In Praise of the Deli

A Trip to David’s Brisket House, the Jewish Deli That’s Run by Muslims

The house Reuben at David's.
The house Reuben at David's. Photo: Robyn Lee/flickr

Grub Street never needs a reason to celebrate our city’s esteemed roster of delicatessens, but since this week marks the New York release of the new documentary Deli Man, we’re going all in on the subject today.

There’s an elaborate backstory behind every venerable deli in New York City, but the story behind David’s Brisket House, which has been serving brisket and pastrami sandwiches to the good people of Bedford-Stuyvesant for more than half a century now, is more elaborate and convoluted than most. The original Dave was a Russian Jew who sold the deli to a Romanian Jew, who inherited the name. The new owner “gambled and liked the ladies,” Sami the counterman explains as I’m waiting for my pastrami on rye along with a regular customer from the neighborhood named Ruthie. Eventually, “He met a nice Colombian girl and took off with her, so then two partners took the place over,” Sami explains. “One of the partners was a Yemenite, which is a Jew from the country of Yemen, and the other was a Yemenite Muslim. The Yemenite Jew, he had a heart attack some years ago and passed away. The Yemenite Muslim owns the place now, but his real name isn’t Dave, it’s Hamood.” (He also has two partners: RIyadh, his nephew, and a friend, Ameen.)

Like all of the countermen at David’s Brisket House, Sami is originally from Yemen too, although he grew up in Bed-Stuy, speaks English with a pronounced Brooklyn honk, and remembers when Mike Tyson used to roam the neighborhood during the bad old days. The original Dave ran a kosher operation, but under the current Yemeni regime, Sam says, the meat is treated according to the halal tradition. Not that Ruthie, who grew up in Bed-Stuy too, notices any difference. She’s been coming to David’s every Friday since the original place opened up the street from its current space on a bustling stretch of Nostrand Avenue. Like lots of people in the neighborhood, she favors the pastrami, which you can get beginning at 9 a.m. with your breakfast eggs, or stuffed into two sizes of sandwich: a hefty regular for $12, or a messy large number for $15 that’s the size of a small football.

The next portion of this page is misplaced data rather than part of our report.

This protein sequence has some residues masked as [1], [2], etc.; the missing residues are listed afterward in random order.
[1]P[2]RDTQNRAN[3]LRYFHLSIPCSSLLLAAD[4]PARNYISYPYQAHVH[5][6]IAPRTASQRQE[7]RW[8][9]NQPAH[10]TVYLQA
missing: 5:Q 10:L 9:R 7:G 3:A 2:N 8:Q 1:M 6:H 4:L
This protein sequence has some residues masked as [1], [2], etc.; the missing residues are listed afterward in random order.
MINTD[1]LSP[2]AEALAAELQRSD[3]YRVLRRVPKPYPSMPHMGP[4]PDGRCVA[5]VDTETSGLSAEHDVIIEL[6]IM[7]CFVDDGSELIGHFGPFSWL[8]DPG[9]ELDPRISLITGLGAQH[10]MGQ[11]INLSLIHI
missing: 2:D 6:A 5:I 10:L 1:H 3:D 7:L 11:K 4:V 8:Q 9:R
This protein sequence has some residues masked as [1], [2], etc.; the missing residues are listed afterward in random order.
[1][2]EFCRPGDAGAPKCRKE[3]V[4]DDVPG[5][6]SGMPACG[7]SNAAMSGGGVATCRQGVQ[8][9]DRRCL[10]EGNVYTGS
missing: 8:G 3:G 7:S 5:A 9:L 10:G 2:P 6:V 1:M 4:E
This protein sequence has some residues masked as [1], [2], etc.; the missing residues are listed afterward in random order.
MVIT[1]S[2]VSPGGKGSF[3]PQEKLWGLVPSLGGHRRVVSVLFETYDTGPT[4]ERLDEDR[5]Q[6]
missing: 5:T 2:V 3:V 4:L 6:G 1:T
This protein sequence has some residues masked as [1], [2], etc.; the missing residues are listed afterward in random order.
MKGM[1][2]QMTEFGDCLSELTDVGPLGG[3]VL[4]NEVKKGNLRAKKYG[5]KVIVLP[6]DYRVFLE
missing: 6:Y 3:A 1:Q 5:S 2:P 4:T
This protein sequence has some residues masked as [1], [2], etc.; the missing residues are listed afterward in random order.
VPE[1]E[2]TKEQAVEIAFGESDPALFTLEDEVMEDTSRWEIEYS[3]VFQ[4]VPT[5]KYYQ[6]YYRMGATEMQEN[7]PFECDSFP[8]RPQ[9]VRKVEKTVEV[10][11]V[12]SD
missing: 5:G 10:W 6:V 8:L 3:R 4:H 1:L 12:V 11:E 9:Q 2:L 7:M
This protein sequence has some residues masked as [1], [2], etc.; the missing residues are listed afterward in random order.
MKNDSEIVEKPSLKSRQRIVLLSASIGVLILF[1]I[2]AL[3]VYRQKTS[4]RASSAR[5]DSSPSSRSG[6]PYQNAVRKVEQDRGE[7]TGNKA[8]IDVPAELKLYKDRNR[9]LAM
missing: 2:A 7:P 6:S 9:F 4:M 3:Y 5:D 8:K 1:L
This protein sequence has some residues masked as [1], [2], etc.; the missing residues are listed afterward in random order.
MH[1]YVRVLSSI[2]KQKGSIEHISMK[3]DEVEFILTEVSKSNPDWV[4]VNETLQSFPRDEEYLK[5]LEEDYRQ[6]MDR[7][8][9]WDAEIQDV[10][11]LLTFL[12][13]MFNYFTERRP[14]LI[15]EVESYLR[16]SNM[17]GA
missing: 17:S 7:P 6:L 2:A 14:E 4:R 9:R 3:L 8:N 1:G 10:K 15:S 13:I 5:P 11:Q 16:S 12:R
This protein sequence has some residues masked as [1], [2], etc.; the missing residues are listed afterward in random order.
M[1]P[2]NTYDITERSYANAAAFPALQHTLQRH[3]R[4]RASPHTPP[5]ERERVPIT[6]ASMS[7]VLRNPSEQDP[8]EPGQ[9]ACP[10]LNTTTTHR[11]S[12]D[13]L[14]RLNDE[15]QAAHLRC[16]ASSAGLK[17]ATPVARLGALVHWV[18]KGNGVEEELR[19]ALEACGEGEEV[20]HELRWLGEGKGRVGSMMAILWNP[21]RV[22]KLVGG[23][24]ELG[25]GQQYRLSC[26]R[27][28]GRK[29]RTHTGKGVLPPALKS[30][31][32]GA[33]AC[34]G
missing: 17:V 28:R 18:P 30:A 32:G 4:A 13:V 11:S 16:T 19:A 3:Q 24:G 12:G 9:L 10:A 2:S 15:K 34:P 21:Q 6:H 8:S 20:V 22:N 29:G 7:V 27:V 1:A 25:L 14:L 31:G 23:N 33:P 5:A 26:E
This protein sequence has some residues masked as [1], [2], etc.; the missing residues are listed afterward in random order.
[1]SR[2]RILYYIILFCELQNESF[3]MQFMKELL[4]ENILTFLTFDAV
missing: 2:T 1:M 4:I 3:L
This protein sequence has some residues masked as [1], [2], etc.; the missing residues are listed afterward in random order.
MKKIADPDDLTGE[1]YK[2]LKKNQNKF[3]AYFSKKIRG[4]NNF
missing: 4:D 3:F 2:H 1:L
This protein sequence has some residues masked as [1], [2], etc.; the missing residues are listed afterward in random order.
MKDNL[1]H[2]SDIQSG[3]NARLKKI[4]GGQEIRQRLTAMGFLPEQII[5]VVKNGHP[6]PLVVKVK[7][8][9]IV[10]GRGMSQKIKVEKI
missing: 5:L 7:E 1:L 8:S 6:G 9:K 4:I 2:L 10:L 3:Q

The brisket we sampled tasted like it had been sitting in a braise for a couple of days too long. But the corned beef had a classic, salty bite to it, and in this critic’s humble opinion, the pastrami, which is steamed at a high temperature for two hours and continues to slowly cook as it sits throughout the day, stands up to any of the more fabled (and expensive) deli pastramis in town.

To taste the fatty, aromatic pleasures of a classic deckle cut, we suggest the regular-size sandwich on rye, although like several other regulars lining up for their lunch, Ruthie recommends the club roll, which she usually gets to go like today, instead of rye, with plenty of mustard and a can of Dr. Brown’s Black Cherry on the side, and also the classic deli pickles. Ruthie enjoys the fries, too, although only in moderation, and not every single week. “Don’t forget the pickle, honey,” she calls out to Sam, as she gathers up her order and walks out the door.

A Trip to David’s Brisket House, the Jewish Deli That’s Run by